Easy days like this allow more time for boredom and Thought to creep in
Cohos Trail, Day Thirteen: Tillotson Hut to Deer Mountain Campground
Another easy day ahead of us, just 10 miles of breezy terrain. We got a late start, well after the speedy father-son duo.
The trail that morning was delightful. We walked over an 800-foot bog bridge, thought to be the longest in the northeast. The weather was sunny and bright, the forest smelled good, and our feet stayed dry, mostly. We were roughly following the path of the Connecticut River between 1st and 2nd Connecticut lakes, although for long periods we could neither see nor hear the water.
I was still anxiously keeping alert for moose, and so we walked quietly and kept our thoughts to ourselves, mostly.
But as we approached the “Unknown” Falls, day hikers and fly-fishers began appearing in the woods, coming from a nearby road. Apparently these rapids were virtually unknown to all but a few locals until the Cohos Trail Association built this stretch of trail, and now they are some of the most popular miles along the route.
We stopped to prepare lunch on the rocks jutting out into the white water, and the roar of the river covered the sound of other people.
We moved on up the Connecticut River, but soon took another break to refill our water bottles at a calmer spot. As E filtered, I dangled my feet into the cold water.
Near 2nd Connecticut Lake we met another thru-hiker breaking for lunch. We stopped and chatted for a bit, and learned that it was his third time hiking the Cohos, after a previous section hike and another thru-hike, and that he is also a trail maintainer of one of the more remote sections of the Cohos. I think he said it takes him 4 hours just to drive to the trailhead—the dedication!
We walked out to the rocky shore of the lake. I almost wish we had lingered longer, because the trail after this was rather boring and tiresome, but my thoughts had already turned to our camp that night. We would be staying at the last campground on the Cohos before Canada, and our guidebook said anybody in their right mind wanted site 28 (our new acquaintance confirmed this was true, and said he hadn’t seen anybody at the site when he walked by earlier that day). I started to imagine that every minute, every second might make a difference in whether we got site 28 or not. So we hustled on.
Everything after 2nd Connecticut Lake sucked, according to my notes that night. There were too many rocks and branches underfoot. The trail runs right up against Route 3, so we could hear the occasional car or truck speeding by—people taking the easy way to site 28, I thought to myself. We passed an ugly logging scar, a river of debris running down to the road.
We made it to the campground by mid-afternoon and stopped by the office to register. I asked about site 28 and the older woman behind the desk ran her finger through the book. “You’re in luck,” she said. “It’s available.” Apparently a woman had booked it for eight days—starting tomorrow.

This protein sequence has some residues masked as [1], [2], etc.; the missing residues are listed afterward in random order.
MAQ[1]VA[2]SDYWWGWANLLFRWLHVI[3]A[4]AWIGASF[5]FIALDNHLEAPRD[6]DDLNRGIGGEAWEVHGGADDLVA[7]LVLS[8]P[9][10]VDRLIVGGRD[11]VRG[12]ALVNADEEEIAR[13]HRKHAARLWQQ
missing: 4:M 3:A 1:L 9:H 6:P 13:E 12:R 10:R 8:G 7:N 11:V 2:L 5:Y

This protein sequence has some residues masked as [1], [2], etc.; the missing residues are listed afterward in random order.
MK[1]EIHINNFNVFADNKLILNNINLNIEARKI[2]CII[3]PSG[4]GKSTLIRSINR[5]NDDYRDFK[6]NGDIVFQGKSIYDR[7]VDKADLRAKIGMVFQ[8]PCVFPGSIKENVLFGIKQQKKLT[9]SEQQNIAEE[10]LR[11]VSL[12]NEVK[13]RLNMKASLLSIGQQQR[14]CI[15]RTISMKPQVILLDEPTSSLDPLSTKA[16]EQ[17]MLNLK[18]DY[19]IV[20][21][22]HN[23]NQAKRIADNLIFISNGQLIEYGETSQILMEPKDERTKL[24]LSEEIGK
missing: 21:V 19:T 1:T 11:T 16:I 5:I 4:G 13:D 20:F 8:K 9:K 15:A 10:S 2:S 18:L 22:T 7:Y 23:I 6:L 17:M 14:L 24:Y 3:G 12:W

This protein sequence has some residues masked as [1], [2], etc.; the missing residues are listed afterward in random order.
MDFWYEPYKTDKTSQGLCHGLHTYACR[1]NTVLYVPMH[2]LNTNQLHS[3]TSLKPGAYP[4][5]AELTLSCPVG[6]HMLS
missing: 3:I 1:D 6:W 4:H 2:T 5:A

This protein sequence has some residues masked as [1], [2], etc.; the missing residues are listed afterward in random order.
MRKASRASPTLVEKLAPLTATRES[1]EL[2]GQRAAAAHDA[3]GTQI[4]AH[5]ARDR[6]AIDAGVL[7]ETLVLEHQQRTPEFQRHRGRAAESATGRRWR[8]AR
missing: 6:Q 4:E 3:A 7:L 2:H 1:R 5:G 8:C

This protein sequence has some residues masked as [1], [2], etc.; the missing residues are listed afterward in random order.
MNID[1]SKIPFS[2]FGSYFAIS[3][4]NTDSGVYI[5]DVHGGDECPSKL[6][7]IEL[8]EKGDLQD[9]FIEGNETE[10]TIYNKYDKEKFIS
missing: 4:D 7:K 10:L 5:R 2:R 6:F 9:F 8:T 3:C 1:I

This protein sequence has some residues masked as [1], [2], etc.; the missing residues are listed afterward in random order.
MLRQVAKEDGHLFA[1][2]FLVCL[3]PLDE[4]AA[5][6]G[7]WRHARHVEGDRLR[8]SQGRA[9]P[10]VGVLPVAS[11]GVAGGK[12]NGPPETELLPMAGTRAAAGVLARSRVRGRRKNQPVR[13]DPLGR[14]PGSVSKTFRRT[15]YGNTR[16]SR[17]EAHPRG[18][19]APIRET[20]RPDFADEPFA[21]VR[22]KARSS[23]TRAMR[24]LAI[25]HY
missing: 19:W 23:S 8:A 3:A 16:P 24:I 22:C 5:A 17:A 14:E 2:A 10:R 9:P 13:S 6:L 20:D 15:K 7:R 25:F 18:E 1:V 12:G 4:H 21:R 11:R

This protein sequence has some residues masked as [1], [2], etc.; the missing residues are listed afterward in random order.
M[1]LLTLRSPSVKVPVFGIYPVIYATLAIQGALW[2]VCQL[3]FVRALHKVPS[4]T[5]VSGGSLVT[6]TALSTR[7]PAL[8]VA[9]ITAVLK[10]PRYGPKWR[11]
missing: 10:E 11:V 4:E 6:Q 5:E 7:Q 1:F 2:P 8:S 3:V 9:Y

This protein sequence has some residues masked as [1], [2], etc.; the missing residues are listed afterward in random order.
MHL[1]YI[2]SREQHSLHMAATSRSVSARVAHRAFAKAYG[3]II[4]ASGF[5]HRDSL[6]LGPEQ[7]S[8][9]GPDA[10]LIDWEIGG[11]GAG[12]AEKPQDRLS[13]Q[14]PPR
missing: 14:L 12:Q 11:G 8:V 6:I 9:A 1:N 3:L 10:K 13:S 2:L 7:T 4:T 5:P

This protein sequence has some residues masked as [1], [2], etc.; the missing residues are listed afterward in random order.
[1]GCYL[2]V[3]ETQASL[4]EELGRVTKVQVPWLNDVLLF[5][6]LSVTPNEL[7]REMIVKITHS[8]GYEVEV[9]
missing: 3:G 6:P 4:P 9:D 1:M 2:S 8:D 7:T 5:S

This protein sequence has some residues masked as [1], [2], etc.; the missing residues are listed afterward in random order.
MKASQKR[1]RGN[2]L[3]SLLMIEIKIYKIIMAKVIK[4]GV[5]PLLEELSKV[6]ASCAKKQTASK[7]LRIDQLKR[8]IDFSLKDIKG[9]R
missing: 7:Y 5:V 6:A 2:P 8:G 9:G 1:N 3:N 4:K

We bought a bundle of firewood. The woman and her husband also gave us a gallon of drinking water because the campground spring was dry, even though we said we had water filters with us, and he drove our bags and firewood down to the tent site in a little golf cart.
Our tent site was located right at the edge of Moose Falls Flowage, a pond created by the northernmost dam on the Connecticut River. Deer Mountain rose up on the far side of the dam. Fall colors were finally starting to peak through the green.
We set up a poncho like a ground sheet near the dam and played a few rounds of rummy before dinner.
Easy days like this allow more time for boredom and Thought to creep in. I was pondering the Why and Meaning of hiking, especially because we were walking in two days what many do in one, and I was perhaps feeling a touch inadequate. I knew deep down that we could have made the border that day, if we pushed like other hikers said we should. But we didn’t, because we had planned on a mid-day finish tomorrow so we wouldn’t be driving back to Vermont in the dark. Our ride was scheduled. We had plenty of food (also, there’s no food at the border). There was no reason to push. I knew all that and it made sense to me and yet, I still felt Less Than.
More than that, I wasn’t out there to finish the Cohos Trail in as little time as I could. That’s not why I hike. Sometimes, that’s the hardest thing to remember.
I was also already wistful about leaving the trail, and heading back into society. Although sometimes it seems I only write about Things That Went Wrong, most of the time that I’m hiking I feel there is no place I would rather be.
We built our first and last campfire of the trail after dinner. It would have been an incredible spot to stargaze, but the sky was clouded over, unfortunately. Eventually, it began to spit precipitation on us, so we smothered the fire and climbed into our tent.